Feb 17, 2014
So real you'll be swatting these guys away from your desk. And then remember they are holding up your important paperwork. This set includes 4 realistic looking insect push pins that will give anyone the hee-bee jee-bees! Click here
Feb 12, 2014
was born in Roeselare, Belgium in 1981 and now lives and works in Brussels. In his sculptures and drawings Lerooy conjures up a fantastical world that takes beholders to the intimate frontiers of humanity, probing the dark areas and the flaws that define man’s mental and physical limits. Each work evokes metaphysical questions as the artist offers his richly ironic explorations of such themes as creation, desire and death. Lerooy’s work teems with strange creatures and symbols of death. His drawings celebrate an aesthetic tradition reaching back to Leonardo da Vinci and Michelangelo, but also recall the vanitas paintings of the 17th century, mixed in with the grotesque and macabre humour of more recent artists like James Ensor, Félicien Rops and Antoine Wiertz. Just as Ensor painted self-portraits with a skull, and Rops showed prostitutes copulating with skeletons, so Lerooy transforms the head of the Mona Lisa into a skull, and his impassive faces are furrowed by erotic fault lines or holes in the frontal cortex threatening to swallow up the little bit of brain that remains. (via Galerie Rodolphe Janssen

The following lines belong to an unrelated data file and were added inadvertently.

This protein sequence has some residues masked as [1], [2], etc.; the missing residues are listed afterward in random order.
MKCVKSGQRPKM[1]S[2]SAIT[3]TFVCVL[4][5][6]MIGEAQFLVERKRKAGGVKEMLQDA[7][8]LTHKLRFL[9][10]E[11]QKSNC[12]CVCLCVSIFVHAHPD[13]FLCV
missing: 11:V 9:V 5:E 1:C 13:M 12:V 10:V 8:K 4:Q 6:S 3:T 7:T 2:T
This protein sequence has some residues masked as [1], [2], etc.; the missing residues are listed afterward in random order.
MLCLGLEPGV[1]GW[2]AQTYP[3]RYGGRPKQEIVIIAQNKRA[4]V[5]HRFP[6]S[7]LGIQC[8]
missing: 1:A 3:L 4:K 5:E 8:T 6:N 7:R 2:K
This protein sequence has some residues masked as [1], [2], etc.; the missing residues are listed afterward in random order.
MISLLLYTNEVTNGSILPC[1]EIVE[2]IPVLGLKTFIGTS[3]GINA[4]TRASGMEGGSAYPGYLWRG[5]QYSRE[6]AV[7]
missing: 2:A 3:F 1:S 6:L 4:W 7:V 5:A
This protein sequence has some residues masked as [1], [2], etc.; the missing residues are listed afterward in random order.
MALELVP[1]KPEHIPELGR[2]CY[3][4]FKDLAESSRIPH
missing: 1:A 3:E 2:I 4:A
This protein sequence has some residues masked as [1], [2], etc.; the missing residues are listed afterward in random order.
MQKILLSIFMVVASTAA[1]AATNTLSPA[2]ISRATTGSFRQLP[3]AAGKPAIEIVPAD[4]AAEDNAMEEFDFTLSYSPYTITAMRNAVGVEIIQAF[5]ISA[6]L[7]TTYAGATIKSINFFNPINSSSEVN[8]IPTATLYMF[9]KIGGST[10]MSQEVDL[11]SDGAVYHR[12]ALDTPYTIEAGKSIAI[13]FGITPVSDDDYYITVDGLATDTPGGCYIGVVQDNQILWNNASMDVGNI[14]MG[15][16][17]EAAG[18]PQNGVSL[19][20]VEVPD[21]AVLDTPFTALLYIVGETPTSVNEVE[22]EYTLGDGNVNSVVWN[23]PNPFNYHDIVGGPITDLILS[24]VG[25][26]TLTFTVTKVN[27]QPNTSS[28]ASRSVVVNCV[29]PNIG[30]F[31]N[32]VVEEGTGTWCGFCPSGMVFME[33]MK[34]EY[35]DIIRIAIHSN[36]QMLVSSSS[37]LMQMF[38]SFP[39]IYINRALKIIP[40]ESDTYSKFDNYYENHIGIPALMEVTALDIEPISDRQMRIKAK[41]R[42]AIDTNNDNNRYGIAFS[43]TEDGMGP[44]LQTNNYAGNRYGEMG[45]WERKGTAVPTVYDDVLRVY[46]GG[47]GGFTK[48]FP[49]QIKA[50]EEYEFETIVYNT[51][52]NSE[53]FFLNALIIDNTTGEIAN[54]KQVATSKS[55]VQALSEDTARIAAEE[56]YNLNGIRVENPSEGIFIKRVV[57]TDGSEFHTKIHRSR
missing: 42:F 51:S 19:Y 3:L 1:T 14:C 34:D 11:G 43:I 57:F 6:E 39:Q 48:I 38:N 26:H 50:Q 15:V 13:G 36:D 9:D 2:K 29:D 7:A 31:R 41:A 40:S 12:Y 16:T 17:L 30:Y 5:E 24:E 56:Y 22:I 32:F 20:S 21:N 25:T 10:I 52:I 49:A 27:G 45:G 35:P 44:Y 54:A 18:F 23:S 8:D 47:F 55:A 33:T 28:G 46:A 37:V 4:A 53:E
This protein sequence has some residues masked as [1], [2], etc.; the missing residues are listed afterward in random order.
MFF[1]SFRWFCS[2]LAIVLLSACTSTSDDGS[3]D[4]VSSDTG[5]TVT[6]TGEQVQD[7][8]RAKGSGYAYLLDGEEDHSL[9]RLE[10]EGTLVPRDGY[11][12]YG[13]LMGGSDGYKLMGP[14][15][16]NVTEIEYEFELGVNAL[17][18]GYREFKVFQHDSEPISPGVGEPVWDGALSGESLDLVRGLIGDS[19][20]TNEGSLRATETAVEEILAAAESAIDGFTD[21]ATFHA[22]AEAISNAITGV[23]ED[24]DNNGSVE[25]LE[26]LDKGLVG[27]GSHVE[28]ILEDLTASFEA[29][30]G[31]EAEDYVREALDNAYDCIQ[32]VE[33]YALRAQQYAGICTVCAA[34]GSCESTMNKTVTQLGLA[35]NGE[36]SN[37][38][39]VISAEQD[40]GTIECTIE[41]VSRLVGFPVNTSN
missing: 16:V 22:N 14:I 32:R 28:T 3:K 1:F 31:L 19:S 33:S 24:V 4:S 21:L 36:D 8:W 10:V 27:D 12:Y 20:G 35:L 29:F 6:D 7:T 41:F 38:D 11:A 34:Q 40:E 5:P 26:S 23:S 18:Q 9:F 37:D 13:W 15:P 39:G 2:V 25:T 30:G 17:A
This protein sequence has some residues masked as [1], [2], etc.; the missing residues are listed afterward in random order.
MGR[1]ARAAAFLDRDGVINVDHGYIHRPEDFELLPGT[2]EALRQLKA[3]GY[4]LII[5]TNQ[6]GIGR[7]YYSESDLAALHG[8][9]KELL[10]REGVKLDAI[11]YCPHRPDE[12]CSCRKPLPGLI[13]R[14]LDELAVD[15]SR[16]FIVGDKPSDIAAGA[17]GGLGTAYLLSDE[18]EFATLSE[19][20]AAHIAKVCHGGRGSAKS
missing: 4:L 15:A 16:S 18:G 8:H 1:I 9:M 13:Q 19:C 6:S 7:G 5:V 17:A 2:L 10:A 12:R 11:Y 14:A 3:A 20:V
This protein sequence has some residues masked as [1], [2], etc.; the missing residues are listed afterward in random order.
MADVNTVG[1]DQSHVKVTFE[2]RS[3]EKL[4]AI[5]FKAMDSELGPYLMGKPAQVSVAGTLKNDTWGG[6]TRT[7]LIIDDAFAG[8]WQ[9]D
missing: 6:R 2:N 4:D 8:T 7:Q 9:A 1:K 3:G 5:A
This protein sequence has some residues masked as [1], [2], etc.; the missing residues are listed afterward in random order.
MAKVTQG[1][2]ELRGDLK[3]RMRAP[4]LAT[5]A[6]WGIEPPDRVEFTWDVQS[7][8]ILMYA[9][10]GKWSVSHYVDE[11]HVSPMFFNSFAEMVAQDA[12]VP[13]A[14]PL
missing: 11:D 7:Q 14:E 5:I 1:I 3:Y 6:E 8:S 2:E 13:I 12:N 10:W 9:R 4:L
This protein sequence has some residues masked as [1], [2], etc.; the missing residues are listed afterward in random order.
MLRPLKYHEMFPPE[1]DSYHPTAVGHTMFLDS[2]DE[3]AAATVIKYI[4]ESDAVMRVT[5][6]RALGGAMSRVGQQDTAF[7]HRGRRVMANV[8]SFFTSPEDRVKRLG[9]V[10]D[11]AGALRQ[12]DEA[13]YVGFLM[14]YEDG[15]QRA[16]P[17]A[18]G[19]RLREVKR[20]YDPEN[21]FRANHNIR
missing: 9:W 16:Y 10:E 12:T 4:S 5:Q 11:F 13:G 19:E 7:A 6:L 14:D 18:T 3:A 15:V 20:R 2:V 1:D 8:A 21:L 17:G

Feb 12, 2014
effects oscillations between sculpture and painting, with the vigour of action painting but a controlled hand. He is perhaps best known for his monochromatic paintings, where layers of oil or acrylic gel are dragged across hard surfaces such as aluminium, stainless steel or Plexiglas with a fine, comb-like piece of metal or board in one movement, often repeated many times. Striations catch the light, their rhythmic textures suggestive of the ridges in a vinyl record, strands of wet hair, the grain of a feather – and whose titles flirt with association (Comrade, Amphibian, Corinthian). Martin does away with paint altogether in his wall-mounted casts of copper, bronze and nickel, whose surfaces are unctuous but frozen. In pure pigment works, vivid colour is applied to moulded panels, whose baroque contortions appear like an extreme close-up of a painter’s palette. These raw, worked surfaces find their equal and opposite in the recent sculpture Behemoth (2012), where the object (a huge cubic pile of cork on the floor) is impregnated with black pigment, rendering it a mass of surface.